Understanding Physics MotorsSunday, June 25, 2017 3:15 AM
This page explains the important concepts behind using bone and region mesh motors dealing with Physics (Bend Physics, Rope Physics etc.) You will gain an understanding of what those parameters on the motors actually mean to aid you in tuning your physics based animations.
Physics, Springs, Animation!
There are a quite a number of bone and region mesh motors that employ the power of procedural physics to aid you in generating high quality animation. There are a number of important points to keep in mind when you first start to use such motors:
The Base Motion is the motion of the underlying parent bone driving the list of bones/regions that actually employ the physics motor. Because we are basing the animation of physics calculations, the actual animation of the parent bone will result in physically based reactions from your physics motor bones/regions. The faster the animation fo the parent bone, the more reaction/motion you should expect from the underlying physics motor bones/regions.
In other words, if you do not want the physics to become unstable, it is crucial to ensure that the Base Motion is relatively smooth and contains no popping.
Relationship between Stiffness vs Damping
The 2 very important concepts to understand when using such motors are Stiffness and Damping.
Stiffness: The material property which determines the frequency of the oscillations. It also functions like its name Stiffness. The stiffer the material, the less likely it is to bend. The lower the Stiffness, the looser the material appears to be.
Damping: The material property which determines how quickly the object loses energy. The higher the Damping, the faster energy is bled from the system. Systems with low damping will have oscillations that persist for a much longer time.
This brings forth a very important point: You should always consider tweaking Damping as well if you make a large change in Stiffness. Why is this the case? The reason is due to the concept of Simulation Stability. In general, really stiff systems are unstable unless you put in an appropriately higher value of damping.
In other words, the higher the stiffness, the higher the damping and vice versa. Keep this tip in mind to get stable, high quality physics-based animations.
Making a Floppy Tail
You can very easily make a floppy tail that bounces automatically over the course of your animation using 2 components: Bend Physics Motor and Rotate Cycle Motor.
In the example above, we install a Rotate Cycle Motor at the base of the tail. This is the motor that drives the overall tail motion. You should set the StartAngle and EndAngle to appropriate values for your animation. You can also play around with the Speed value to adjust how rapid this base motion will be.
Next, we install a Bend Physics Motor along the remaining bones chain of the tail. Press play on the animation to see your tail flop around using procedural physics!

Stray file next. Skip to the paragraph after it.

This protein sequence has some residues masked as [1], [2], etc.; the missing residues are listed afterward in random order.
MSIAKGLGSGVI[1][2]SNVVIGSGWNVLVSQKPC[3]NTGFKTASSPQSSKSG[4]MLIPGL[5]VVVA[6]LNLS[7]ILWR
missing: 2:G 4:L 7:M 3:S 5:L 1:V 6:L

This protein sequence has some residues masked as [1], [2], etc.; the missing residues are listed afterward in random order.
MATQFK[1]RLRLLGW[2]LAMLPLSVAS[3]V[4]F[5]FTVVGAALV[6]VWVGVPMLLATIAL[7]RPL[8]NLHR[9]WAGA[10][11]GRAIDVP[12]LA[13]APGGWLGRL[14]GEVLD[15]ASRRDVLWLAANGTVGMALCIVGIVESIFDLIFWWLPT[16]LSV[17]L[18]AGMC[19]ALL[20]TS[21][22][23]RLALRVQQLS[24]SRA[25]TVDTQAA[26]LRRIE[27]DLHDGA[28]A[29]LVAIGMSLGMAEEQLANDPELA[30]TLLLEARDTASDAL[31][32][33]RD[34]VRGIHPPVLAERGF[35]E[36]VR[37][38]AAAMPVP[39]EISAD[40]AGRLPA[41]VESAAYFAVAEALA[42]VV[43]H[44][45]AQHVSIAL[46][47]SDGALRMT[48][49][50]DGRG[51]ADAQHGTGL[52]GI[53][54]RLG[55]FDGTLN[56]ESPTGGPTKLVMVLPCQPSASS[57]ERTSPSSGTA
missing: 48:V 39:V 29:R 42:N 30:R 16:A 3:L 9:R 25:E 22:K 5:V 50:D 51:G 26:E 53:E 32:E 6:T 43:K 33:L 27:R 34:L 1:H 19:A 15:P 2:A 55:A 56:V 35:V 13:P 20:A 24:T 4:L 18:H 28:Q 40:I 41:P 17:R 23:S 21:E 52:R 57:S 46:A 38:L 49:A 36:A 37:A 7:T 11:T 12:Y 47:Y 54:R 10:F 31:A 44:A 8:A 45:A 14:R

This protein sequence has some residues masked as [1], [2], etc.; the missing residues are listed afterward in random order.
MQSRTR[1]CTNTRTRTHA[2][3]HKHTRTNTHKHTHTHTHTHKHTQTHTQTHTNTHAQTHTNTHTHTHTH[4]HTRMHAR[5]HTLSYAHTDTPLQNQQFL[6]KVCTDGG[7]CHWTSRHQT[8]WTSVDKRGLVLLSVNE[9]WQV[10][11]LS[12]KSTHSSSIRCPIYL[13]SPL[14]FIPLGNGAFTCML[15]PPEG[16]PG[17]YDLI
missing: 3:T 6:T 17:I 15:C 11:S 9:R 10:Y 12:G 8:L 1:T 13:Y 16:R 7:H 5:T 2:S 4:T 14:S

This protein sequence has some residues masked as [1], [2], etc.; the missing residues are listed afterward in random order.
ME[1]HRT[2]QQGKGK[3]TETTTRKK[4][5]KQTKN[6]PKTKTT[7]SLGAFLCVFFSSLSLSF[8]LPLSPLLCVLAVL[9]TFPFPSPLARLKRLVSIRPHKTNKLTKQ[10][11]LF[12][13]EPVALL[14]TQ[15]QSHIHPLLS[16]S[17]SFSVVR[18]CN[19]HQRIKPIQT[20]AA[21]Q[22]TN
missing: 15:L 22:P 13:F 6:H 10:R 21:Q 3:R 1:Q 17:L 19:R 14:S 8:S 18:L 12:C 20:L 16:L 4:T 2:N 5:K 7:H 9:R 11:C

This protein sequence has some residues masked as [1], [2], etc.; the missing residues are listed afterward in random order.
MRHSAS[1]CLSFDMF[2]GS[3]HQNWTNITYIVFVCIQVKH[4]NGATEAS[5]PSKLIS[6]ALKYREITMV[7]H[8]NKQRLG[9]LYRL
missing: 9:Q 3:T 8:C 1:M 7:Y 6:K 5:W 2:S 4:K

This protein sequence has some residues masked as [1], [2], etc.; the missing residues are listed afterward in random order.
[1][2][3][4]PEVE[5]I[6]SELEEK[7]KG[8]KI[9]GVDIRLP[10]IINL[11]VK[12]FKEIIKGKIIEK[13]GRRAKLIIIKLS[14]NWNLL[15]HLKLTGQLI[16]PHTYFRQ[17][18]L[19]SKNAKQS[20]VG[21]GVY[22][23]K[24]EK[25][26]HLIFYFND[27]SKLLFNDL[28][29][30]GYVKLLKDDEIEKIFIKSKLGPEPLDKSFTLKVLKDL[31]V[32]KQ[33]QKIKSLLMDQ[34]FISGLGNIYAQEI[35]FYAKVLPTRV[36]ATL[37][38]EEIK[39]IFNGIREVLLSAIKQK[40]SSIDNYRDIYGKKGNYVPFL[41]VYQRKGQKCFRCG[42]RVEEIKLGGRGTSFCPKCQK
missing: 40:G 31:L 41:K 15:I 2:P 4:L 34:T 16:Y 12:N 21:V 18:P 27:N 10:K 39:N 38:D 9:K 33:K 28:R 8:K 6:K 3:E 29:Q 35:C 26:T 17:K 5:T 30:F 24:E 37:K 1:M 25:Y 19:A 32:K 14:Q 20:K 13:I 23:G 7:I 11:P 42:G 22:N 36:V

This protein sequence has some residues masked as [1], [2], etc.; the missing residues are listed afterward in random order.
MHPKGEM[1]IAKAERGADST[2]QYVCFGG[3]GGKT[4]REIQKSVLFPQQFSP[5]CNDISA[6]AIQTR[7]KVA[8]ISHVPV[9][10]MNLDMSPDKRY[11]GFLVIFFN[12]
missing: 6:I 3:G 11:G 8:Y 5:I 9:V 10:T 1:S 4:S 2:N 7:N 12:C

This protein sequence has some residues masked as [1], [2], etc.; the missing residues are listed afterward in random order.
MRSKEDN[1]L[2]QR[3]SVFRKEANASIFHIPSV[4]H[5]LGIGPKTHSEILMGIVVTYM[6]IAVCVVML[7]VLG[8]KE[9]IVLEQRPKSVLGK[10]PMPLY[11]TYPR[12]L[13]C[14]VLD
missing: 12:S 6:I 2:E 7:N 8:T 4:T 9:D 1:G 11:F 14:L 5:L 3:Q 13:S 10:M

If you desire even more motion, you can switch the physics mode to Motion on the Bend Physics Motor. Do remember to set appropriate Stiffness and Damping parameters in this mode. Higher values are recommended since there is less simulation stability during the Motion physics mode.
Simulating Flesh and Muscle Responses
The ability to key both stiffness and damping values over time is extremely powerful. One such application involves the simulation of flesh/muscle type responses.
When flesh/muscle tenses up, the material becomes more rigid and hence has a higher stiffness value. When it relaxes, the stiffness value drops as it becomes a lot looser. Hence, by simply varying the stifness and damping values over time, you can get very interesting muscle/flesh type behaviour in your animation.
For the Deform Physics Motor (associated with the region mesh), the typical thing to do is to first paint the interior region of the mesh as glue. This simulated the rigid bone of the mesh. The other points are free to move about under physics. Here is an example of how the region is painted:
Notice how the interior "bone" regions are painted white as glue. The amount to paint as glue is dependent on the type of material you are trying to simulate. If you think the object is composed mostly of flesh, then you will have a very narrow bone region and vice versa.
My physics animation moves very erratically, all over the place!
This is a classic case of the simulation blowing up, or the simulation becoming unstable. You can try increasing the amount of damping to improve simulation stability. The other option is to reduce your stiffness value.
I want less of an arc in my physics-based bends.
You can reduce the gravity value in the physics motor to make the arc less prominent. The other option is to increase the stiffness but this might affect the desired motion.
I switched from "stability" to "motion" for my bend physics and now things are going crazy!
Motion mode is biased towards more motion and hence more unstable is simulations. You will have to increase the damping value to obtain a more stable result.